The writer and editor Diana Athill has died at the age of 101, her publisher has confirmed.
Athill was best known for working with authors including Margaret Atwood, Philip Roth and VS Naipaul.
She was also an author in her own right, releasing accounts of her childhood in Norfolk and life in publishing.
Athill won the Costa biography award at the age of 91, making her the oldest-ever winner in the awards’ history.
She picked up the prize for her 2008 book Somewhere Towards The End, which examined her life in old age.
It also won the National Book Critics Circle award.
Her publisher, Granta, said in a statement on Thursday: “Granta is terribly sad to announce the death of Diana Athill last night following a short illness. She was 101.”
She wrote about living in a residential home in Alive, Alive Oh! in 2015, comparing it to life at boarding school.
She “embraced her new home”, Granta said, “despite having to give up the required number of books to fit into her room there”.
Athill’s writing was praised for its honesty, particularly as she wrote frankly about her love life and did not shy away from the subject of sex as an older woman.
Athill was born during an air raid on London in 1917 and went on to study English at Oxford University.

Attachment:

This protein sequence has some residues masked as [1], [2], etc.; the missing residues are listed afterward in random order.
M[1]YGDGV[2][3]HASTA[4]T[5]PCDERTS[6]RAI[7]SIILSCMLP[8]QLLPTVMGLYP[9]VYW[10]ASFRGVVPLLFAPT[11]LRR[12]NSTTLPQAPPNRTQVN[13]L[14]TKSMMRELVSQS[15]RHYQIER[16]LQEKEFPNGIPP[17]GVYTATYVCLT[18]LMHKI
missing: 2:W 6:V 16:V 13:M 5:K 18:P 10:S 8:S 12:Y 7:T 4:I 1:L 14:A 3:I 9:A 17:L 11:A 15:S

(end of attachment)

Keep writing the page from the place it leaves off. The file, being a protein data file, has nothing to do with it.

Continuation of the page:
After graduating she worked for the BBC during World War Two, working for the overseas service, before going on to help Andre Deutsch establish his publishing house, Allan Wingate, where she would work for the next 50 years.
She described being an editor as “a simple thing”, in the New Statesman in 2012.
“We would not have published a novel if we couldn’t have published it as it came in… Then, I just worked to polish it up a bit.”
The first published material of her own came in 1958, when she turned a story of mistaken identity into a piece a fiction.
As soon as she finished the story, she wrote another eight to create a full collection, which was awarded a prize by the Observer.
She first wrote about her own love life in Instead of a Letter, a 1962 memoir, which described a relationship with an RAF pilot which went south while she was at university.
A short novel, Don’t Look at Me Like That, came soon after in 1967, but she then stopped writing for another 20 years when she went back to editing full time.
This included working alongside Jean Rhys on Wide Sargasso Sea.
She returned to writing in 1986 with a memoir that explored her relationship with Egyptian novelist Waguih Ghali, who killed himself in Athill’s flat in 1968, and also wrote about former partner and activist Hakim Jamal in 1993’s Make Believe.
Athill’s colourful life was also the subject of a BBC documentary, Growing Old Disgracefully, in 2010.
She also once told Desert Island Discs that she was “constantly falling in love, from the age of four, I think!
“With the garden boy, who had very beautiful brown eyes and he was pumping the hand pump under the lavatory window and he didn’t look up and I wanted to meet his eyes so I spat on his head.
“He looked up and our eyes met and I rushed out of the lavatory, scarlet in the face, with excitement,” she said.